A LITTLE MORE THAN eight weeks ago, readers of the Northern Virgina Sun were advised that, from then on, that newspaper would publish the names of rape victims. Understandably, this announcement stirred an angry public response. So far, although the paper has reported on a number of cases involving allegations of rape, it has not revealed the name of a single victim. Moreover, the paper's editor and publisher, Herman J. Obermayer, has since "modified" his initial decision: He now says the Sun will not print the names of juvenile or mentally retarded rape victims or women in cases in which the defendant pleads guilty to rape. Still, Mr. Obermayer continues to argue, as he orginally in a front-page column, that the decision is soundly based on the First Amendment and the public's right to know.
In view of all the local and national concern generated by the original statement, and because the matter is of special interest to readers in this circulation area, we will restate, For Your Information, our own reasons for not publishing the names of rape victims unless they so identify themselves publicly.
To begin with, it isn't a question of whether newspapers have a "right" to publish the names - they most certainly do. The victims are identified in public records, and news orgainzations are free to share this information with the public. Few do, however, because of the particular nature of this crime and its multiple effects on its victims. For one thing, as Stacy R. Taylor noted in an article on these pages the other day, "Society still does not accept the fact that rape is a violent crime." Instead, rape victims are suspected of having been somehow at fault and are shunned or embarrassed by other people.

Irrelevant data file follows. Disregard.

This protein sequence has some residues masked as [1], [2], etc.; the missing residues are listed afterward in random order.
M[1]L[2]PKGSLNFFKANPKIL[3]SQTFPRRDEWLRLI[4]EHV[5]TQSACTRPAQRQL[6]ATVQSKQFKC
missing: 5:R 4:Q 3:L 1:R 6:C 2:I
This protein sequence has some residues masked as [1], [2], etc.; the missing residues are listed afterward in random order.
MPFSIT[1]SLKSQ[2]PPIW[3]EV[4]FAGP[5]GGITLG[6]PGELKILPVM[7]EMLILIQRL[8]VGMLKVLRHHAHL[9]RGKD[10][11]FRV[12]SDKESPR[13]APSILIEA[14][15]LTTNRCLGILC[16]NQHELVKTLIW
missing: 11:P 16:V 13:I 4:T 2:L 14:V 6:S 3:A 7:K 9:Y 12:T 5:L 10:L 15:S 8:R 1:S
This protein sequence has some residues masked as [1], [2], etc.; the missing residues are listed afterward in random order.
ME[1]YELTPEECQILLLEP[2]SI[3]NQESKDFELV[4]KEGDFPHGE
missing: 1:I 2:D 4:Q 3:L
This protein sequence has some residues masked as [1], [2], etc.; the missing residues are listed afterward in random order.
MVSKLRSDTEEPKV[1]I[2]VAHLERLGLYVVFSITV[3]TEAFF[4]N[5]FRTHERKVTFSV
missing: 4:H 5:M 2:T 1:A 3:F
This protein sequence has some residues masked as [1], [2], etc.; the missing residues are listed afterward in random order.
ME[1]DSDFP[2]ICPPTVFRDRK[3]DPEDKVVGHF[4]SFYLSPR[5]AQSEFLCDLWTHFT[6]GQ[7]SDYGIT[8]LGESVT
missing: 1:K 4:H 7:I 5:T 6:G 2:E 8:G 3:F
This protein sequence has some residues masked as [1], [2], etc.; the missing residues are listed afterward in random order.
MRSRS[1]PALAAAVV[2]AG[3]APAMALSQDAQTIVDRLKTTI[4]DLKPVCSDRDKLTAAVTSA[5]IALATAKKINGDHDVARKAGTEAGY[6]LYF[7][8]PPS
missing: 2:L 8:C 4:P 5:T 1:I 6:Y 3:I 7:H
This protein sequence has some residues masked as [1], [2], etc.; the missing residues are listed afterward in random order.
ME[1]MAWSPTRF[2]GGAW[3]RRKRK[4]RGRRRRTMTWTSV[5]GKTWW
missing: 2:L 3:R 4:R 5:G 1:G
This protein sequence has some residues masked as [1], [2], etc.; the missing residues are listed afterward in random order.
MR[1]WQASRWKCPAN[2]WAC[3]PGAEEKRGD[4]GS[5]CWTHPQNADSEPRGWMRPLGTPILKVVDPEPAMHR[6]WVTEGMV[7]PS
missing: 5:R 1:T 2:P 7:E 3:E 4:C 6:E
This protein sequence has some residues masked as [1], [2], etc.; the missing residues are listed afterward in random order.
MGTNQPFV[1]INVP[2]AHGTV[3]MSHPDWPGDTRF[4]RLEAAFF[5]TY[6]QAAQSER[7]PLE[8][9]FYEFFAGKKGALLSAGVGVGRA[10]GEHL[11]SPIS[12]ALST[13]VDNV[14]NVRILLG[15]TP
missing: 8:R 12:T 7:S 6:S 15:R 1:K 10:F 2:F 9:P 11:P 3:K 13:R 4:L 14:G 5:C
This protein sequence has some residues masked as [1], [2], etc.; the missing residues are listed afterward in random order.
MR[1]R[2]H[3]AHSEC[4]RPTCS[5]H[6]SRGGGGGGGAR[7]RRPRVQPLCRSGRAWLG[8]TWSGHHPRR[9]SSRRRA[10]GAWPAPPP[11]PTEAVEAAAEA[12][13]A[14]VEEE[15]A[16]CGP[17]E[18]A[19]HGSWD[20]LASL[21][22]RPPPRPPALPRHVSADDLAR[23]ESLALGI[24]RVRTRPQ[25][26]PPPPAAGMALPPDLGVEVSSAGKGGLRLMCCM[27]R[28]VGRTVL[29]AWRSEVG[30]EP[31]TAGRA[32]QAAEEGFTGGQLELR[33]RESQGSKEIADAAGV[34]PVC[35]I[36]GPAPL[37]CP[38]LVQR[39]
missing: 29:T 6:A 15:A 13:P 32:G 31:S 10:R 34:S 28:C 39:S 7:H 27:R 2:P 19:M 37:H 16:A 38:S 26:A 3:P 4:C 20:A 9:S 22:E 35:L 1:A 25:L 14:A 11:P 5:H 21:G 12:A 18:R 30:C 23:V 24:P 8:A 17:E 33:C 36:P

As prosecutors are quick to note, the fear of having one's name and address published tends to discourage reporting of such crimes. "Publicity is one of the things that seems to disturb the victims most," says Helen F. Fahey, an assistant prosecutor in Arlington. "Rape is, under the best of circumstances, very traumatic . . . let alone discovering all the gory details have been spread across the front page of the local newspaper."
All this, in our view as well as in the view of most newspapers, outweighs any particular usefulness the identifications of victims might have. Just as we refrain from identifying minors charged or tried as juvenile offenders, we will continue to withold the names of rape victims as a matter of policy and taste and because we think the rights of the victim to privacy far outweigh the public's "right to know."